That first goal, more free throws, was certainly not accomplished. The team actually shot nearly 200 fewer free throws in '88 than in '87. Most everyone was to blame for this. Every one of the major contributors of '87 had fewer free throws in '88. Chuck Person, who was specifically told to drive more often to go to the foul line, shot 100 fewer free throws and made 90 fewer.

The Pacers also failed to improve their already poor rebounding. Ramsay was especially concerned with defensive rebounding, but that was where the biggest decline was. Person, again, appeared to be most at fault. After grabbing 509 defensive rebounds in his rookie season, he had only 365 last year. The whole defense, as Ramsay had said, was affected by the drop in defensive rebounding. If the Pacers had rebounded at the defensive end as well as they had in '87, their defense would have stayed as good. Instead, the Pacers defensive rating went from 105.2 to 105.9. That small difference conceivably lost them three games. Combine that with the free throw difference and the Pacers are down about five games; instead of 38-44 and out of the playoffs, Indiana could have gone 43-39 and made the playoffs.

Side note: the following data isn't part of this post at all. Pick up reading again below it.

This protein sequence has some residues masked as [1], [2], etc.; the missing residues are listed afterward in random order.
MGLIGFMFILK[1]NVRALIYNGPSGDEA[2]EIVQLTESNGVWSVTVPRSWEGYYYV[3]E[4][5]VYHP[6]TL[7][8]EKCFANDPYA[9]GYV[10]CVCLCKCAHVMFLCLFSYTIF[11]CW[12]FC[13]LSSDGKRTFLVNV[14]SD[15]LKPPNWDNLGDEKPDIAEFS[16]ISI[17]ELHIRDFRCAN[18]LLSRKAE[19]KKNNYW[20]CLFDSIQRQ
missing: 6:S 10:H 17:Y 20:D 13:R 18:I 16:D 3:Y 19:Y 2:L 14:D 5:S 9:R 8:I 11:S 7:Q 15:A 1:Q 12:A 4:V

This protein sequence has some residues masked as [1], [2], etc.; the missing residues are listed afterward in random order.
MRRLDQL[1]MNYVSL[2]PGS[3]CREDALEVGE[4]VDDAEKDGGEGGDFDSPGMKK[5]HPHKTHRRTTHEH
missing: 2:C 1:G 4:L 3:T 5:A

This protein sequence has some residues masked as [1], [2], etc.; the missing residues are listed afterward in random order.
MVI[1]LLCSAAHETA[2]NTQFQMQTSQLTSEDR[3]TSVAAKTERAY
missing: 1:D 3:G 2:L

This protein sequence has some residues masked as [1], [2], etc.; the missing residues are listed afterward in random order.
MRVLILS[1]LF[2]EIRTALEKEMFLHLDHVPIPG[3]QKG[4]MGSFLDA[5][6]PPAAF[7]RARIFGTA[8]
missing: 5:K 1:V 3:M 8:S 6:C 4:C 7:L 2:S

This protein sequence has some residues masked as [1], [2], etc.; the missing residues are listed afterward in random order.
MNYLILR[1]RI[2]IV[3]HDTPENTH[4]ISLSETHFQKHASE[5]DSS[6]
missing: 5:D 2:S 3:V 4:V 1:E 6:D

The final goal, to improve the team's shooting, was accomplished to a point. As mentioned above, the team went from 47.2% to 48.0% shooting from the field. The guard positions were where Ramsay was concerned. Long shot only 41.9% in over 1100 shots in '87, about the worst in the league for starting shooting guards. He improved that to 47.4% last year in under 900 shots and got lots of help from rookie Reggie Miller. Miller was grouped with Person and Scott Skiles and called the Brat Pack, but that is probably misleading. Person and Skiles don't seem to want to learn as much as Miller does. Miller accepted a small role on the team and learned the structured offense without going off on any one-on-one shooting excursions as he often did at UCLA. At the end of the season, Miller was shooting 48.8% from the field, adjusted with his 61 three pointers to 53.7%. With numbers like that, he should play a much larger role in the offense next year. The other guard, Vern Fleming, also had a good shooting year in '88, shooting 52.3% from the field and shooting over 80% from the line for the first time. Person shot a little worse last year, but not significantly. Overall, Indiana does appear to be on the right track towards improving their shooting. Fleming and Miller should form one of the best shooting backcourts next year. Tisdale has consistently shot just above 51% his three seasons and has improved his free throw shooting to a very acceptable level. Stipanovich shoots around 50% nowadays, which isn't bad. Person...well, he has shooting problems.